The Definitive Guide to Resistant Starch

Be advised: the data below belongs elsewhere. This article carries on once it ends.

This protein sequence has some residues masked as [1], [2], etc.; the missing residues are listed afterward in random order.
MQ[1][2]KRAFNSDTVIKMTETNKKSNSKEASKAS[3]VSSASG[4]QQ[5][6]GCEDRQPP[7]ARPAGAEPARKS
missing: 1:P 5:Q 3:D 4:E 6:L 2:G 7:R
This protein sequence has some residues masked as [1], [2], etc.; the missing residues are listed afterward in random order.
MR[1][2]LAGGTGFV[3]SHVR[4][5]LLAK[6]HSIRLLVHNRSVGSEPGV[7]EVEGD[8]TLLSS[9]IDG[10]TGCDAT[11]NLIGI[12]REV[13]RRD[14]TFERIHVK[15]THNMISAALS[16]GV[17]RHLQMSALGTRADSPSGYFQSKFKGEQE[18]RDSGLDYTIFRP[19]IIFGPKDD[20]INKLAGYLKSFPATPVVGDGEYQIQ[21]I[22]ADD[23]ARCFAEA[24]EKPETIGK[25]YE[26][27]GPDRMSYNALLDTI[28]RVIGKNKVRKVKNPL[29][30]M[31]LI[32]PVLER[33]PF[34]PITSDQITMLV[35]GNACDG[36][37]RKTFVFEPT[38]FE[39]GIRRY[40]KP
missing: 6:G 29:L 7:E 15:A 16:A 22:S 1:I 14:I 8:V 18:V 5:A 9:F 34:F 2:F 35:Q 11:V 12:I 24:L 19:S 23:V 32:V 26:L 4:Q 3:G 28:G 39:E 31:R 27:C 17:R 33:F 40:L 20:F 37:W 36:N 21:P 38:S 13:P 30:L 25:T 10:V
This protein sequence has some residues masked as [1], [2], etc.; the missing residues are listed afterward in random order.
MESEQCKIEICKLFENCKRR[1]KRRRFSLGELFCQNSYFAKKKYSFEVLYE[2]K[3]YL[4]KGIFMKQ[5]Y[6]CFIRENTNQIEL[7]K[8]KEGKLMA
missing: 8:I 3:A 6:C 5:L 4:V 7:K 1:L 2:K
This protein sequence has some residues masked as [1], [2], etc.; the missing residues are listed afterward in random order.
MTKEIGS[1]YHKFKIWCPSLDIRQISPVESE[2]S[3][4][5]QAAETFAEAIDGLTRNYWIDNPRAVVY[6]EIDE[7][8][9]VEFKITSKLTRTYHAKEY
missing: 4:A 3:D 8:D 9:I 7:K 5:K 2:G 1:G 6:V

A few years back, I briefly covered an article about how “carbs will make you lose weight” because so many readers had emailed about it. It turned out that the “carbs” in the article were resistant starch, a type of carbohydrate that our digestive enzymes cannot break down. I’ll admit now, with regret, that I didn’t look as deeply into the matter as I might have. I didn’t dismiss resistant starch, but I did downplay its importance, characterizing it as “just another type of prebiotic” – important but not necessary so long as you were eating other fermentable fibers. While technically true, we’re fast learning that resistant starch may be a special type of prebiotic with a special place in the human diet. Before I go any further, though, a series of hat tips to Richard Nikoley, Tatertot Tim, and Dr. BG, whose early and ongoing research into the benefits, real-world implications, and clinical applications of resistant starch have proved to be a real asset for the ancestral health community. Oh, and I even hear tell that they’re writing a book on the subject. Interesting… In subsequent Dear Mark articles, I’ve since given resistant starch a closer, more substantial look, and today I’m going to give it the definitive guide treatment. Instantly download your free Guide to Gut Health What Is Resistant Starch? When you think about “starch,” what comes to mind? Glucose. Carbs. Elevated blood sugar. Insulin spikes. Glycogen repletion. Basically, we think about starch that we (meaning our host cells) can digest, absorb, and metabolize as glucose (for better or worse). Officially, resistant starch is “the sum of starch and products of starch degradation not absorbed in the small intestine of healthy individuals.” Instead of being cleaved in twain by our enzymes and absorbed as glucose, resistant starch (RS) travels unscathed through the small intestine into the colon, where colonic gut flora metabolize it into short chain fatty acids. Thus, it’s resistant to digestion by the host. There are four types of resistant starch: RS Type 1 – Starch bound by indigestible plant cell walls; found in beans, grains, and seeds. RS Type 2 – Starch that is intrinsically indigestible in the raw state due to its high amylose content; found in potatoes, bananas, plantains, type 2 RS becomes accessible upon heating. RS Type 3 – Retrograded starch; when some starches have been cooked, cooling them (fridge or freezer) changes the structure and makes it more resistant to digestion; found in cooked and cooled potatoes, grains, and beans. RS Type 4 – Industrial resistant starch; type 4 RS doesn’t occur naturally and has been chemically modified; commonly found in “hi-maize resistant starch.” It’s almost certain that different RS types have somewhat different effects on our gut flora, but the specifics have yet to be fully elucidated. In general, RS (of any type) acts fairly similarly across the various types. Where Do We Get It? We can get RS from food. The richest food sources are raw potatoes, green bananas, plantains, cooked-and-cooled potatoes, … Continue reading The Definitive Guide to Resistant Starch